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Friday, April 8, 2011

Baseball's Greatest Players: Manny Ramirez

Height: 6′0″; Weight: 200; Bats: right; Throws: right
First game: September 2, 1993; Final game: still active
Team(s): Cleveland Indians (1993–2000); Boston Red Sox (2001–present)
MVP: never won; 2.75 career shares (through '06 voting)
Hall of Fame: imminent
162-game avg.: .313 batting, .409 on-base, .593 slugging, 41 home runs, 348 total bases, 111 runs scored, 133 runs batted in, 184 hits, 81 extra-base hits, 93 BB, 128 K, 3 SB
Career P/E: 1.234; Postseason P/E: 1.028

The Good. Manny Ramirez is an RBI machine, plain and simple. Beginning in 1995 Manny has topped the century mark for runs batted in every season except two. In 1998 and 1999 the Dominican outfielder drove home 310 runs in 297 combined games. He has knocked in more than 120 runs six times, and he averages 133 per 162 games for his career. His ability to bring runners around is largely responsible for his gaudy average of 1.26 net runs per game. That is a figure that tops every right fielder in this section not named Ruth. He's been one of the leading offensive players in the sport for many years and doesn't seem to be slowing down very much.

Ramirez combines amazing run production with great power and the ability to hit for high averages and reach base often. Five times he has hit more than 40 homers in a season, and he has hit more than 30 in 11 of the past 13. A .313 career batter, Ramirez has hit as high as .351, a mark he posted in 2000, his last season with the Indians.

In terms of P/E Average, Manny is superb. His 1.234 lifetime mark is better than those of Ty Cobb and Mickey Mantle. In 1999 and 2000 the slugger finished with P/Es above 1.400 in back-to-back seasons, a rare and significant accomplishment. The 252 net runs his bat produced in 1999 helped push his season P/E to 1.495, the highest mark of his Hall of Fame career.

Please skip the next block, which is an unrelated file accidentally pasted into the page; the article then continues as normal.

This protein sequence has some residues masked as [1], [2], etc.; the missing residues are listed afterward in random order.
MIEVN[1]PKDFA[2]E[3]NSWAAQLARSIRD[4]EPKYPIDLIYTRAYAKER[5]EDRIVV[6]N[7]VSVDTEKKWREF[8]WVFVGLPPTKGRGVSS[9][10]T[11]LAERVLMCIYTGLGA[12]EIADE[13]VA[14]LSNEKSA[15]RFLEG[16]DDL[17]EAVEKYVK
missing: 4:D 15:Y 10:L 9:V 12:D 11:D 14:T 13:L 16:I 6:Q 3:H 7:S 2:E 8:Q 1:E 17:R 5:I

Manny was named MVP of the 2004 World Series after his Boston squad swept the Cardinals. He hit .412, reached base safely in half of his plate appearances, and drove in four runs as the Red Sox finally broke the curse to win it all.

The Bad. Ramirez's World Series MVP notwithstanding, his postseason numbers pale in comparison with his regular-season stats. His 1.028 P/E in October is more than 200 points lower than his number from April through September, and he has driven in just 64 runs in 95 playoff games. Furthermore, Manny has been unable to win an MVP in the regular season, never having finished better than third on the American League ballot. Finally, Manny is not a very good fielder or base runner.

The Verdict. While he currently plays left field in front of the Green Monster at Fenway Park, Manny still has more career games played in right, so he's included here rather than . Forget about Ramirez's quirky personality or the fact that he isn't a model team-mate at all times. The guy can hit, driving in runs at a tremendous pace and owning a career slugging percentage of .593. His lethal bat qualifies him for Category 5 and a top-five spot. Cooperstown awaits him.

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